Even fans of modern supercars and wedge-shaped obscurities from the ’80s would oftentimes come together and agree that the GTs made in the ’60s are a sight to behold: elongated noses, low rooflines, and a tail that usually ends with a stubby Kammback. It’s a well-known recipe and few applied it better than Ferrari. Designed by the house of Pininfarina, by now an integral part of the Maranello-based manufacturer, the 275 GTB came to sweepingly replace all of the 250-series models. It was designed to be more user-friendly, more practical, but without giving up on performance or the unique feeling of being behind the wheel of a Ferrari. Included by many publications on shortlists of the prettiest Ferraris of all time, the 275 GTB was also a successful race car and it also spawned an open-top version in the N.A.R.T.-commissioned 275 GTS/4 Spyders built between 1967 and 1968 (the 275 GTS featured a completely different Pininfarina body while the N.A.R.T. cars featured Scaglietti bodies in the style of Pininfarina’s Berlinetta design).
1962 Ferrari 196 SP by Fantuzzi
The Drake, a man who honed his craft as the team boss of Alfa Corse in the ’30s, carried some of the old adages over when he started his own automotive company. It’s no wonder, then, that he was reluctant to jump on the rear-mid engine train when it boomed two decades after the last pre-war Grand Prix but when his Prancing Horses finally rolled out with the engine aft of the driver they proved overwhelmingly good: in F1, the 156 steamrolled its way to both the Constructor’s and the Driver’s F1 title in 1961 and, in long-distance racing, the 196 SP, as a direct descendant of the 246 SP, foresaw what was to come in sports car racing.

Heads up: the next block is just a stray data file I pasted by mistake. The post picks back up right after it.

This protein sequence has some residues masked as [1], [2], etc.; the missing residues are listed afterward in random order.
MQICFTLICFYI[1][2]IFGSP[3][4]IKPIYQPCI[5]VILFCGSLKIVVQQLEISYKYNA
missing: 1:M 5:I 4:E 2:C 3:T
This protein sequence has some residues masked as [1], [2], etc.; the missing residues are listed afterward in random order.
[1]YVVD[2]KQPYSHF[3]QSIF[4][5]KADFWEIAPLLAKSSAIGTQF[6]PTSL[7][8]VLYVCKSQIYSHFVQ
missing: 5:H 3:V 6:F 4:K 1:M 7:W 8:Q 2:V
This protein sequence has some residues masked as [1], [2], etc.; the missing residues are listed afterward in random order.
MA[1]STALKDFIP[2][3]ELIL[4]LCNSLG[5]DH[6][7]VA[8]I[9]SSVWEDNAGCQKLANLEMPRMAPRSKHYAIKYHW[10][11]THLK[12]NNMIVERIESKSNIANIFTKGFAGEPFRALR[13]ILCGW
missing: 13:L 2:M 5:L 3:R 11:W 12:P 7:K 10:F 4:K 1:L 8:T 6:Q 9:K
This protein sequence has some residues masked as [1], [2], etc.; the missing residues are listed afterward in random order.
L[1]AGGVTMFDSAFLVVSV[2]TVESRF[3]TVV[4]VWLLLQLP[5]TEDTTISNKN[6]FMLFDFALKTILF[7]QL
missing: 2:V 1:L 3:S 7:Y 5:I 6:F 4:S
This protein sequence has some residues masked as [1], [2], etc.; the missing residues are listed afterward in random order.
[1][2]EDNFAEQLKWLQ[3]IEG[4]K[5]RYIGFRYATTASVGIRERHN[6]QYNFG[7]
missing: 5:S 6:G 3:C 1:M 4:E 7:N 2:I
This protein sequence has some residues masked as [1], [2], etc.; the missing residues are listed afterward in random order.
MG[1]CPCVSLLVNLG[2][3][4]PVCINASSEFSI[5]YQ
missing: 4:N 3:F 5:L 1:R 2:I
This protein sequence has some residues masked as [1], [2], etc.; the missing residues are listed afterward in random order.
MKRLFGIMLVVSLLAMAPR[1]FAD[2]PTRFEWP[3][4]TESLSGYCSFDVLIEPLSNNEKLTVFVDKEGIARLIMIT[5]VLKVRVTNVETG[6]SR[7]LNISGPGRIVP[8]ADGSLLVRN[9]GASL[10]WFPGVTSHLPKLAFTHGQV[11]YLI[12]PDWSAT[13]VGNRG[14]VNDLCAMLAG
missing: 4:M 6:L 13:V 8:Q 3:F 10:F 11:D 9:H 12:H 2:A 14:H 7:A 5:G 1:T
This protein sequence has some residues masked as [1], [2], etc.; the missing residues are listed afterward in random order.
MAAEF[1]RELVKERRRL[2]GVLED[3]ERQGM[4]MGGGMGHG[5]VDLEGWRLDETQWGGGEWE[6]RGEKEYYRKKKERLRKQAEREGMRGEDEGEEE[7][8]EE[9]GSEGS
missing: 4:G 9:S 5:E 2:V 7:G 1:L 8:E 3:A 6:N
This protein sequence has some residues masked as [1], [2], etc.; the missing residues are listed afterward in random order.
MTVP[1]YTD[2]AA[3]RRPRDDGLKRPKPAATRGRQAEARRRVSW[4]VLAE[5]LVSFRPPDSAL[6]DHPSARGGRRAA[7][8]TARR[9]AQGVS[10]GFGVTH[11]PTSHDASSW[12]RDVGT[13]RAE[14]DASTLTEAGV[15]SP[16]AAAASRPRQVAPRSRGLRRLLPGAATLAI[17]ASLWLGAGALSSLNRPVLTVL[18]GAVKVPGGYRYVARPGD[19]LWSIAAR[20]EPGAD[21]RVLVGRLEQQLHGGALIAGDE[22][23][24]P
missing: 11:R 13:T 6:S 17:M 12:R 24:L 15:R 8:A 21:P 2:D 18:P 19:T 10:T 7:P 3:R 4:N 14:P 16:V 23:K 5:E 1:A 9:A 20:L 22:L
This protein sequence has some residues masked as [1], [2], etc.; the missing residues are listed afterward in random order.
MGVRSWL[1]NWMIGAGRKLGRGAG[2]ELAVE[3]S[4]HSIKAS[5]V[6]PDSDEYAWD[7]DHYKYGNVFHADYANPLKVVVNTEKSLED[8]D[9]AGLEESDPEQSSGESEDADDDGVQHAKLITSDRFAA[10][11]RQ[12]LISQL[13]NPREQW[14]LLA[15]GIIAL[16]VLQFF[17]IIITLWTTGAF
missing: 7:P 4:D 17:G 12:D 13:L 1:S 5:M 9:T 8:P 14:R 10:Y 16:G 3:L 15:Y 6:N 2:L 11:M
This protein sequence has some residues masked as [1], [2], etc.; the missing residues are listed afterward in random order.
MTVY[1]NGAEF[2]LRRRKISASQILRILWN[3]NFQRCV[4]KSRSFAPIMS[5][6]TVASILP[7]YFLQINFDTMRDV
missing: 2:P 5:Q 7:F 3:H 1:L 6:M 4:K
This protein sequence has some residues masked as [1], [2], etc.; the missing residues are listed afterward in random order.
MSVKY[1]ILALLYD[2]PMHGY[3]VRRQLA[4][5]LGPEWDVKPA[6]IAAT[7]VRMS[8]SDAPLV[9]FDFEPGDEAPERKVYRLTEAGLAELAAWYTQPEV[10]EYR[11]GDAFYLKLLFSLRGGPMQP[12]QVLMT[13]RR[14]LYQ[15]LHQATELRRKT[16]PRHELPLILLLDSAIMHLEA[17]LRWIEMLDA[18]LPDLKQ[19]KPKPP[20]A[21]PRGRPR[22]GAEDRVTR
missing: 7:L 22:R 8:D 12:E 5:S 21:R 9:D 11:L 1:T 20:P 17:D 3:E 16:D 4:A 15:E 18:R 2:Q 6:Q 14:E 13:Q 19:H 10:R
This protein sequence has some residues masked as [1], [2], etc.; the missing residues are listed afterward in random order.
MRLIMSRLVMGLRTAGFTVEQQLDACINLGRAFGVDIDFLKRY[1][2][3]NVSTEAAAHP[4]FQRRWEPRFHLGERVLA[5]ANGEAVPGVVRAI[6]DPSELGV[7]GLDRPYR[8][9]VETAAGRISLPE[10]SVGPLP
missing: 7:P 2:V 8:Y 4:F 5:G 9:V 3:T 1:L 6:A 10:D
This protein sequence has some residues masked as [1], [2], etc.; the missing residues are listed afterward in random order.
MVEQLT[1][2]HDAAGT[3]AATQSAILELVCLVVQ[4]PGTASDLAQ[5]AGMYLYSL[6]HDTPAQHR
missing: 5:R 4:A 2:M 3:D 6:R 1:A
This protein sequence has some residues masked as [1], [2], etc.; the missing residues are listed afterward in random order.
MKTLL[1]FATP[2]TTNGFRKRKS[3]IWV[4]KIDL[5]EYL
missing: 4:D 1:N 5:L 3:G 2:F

The 196 SP is an incredibly rare and incredibly gorgeous beast. With a low-slung body and a nose very similar to that of the 156 F1 car, it carried what was good about the 246 SP, the first Ferrari mid-engined sports car that was unveiled in 1961, and improved on the formula. Under the rear deck, there was, effectively, half of a Colombo V-12, and not the Dino V-6 although the 196 SP has been referred to as the Dino 196 SP in some circles. Five were built for 1962 and this one, chassis #0806 is the only that has survived. RM/Sotheby’s tried selling it during the Monterey Car Week but failed. Still, the car is valued at anywhere between $8 million and $10 million. Keep reading to find out why this V-6-engined Ferrari is worth more than twice the price of a LaFerrari, Maranello’s V-12 hybrid wonder.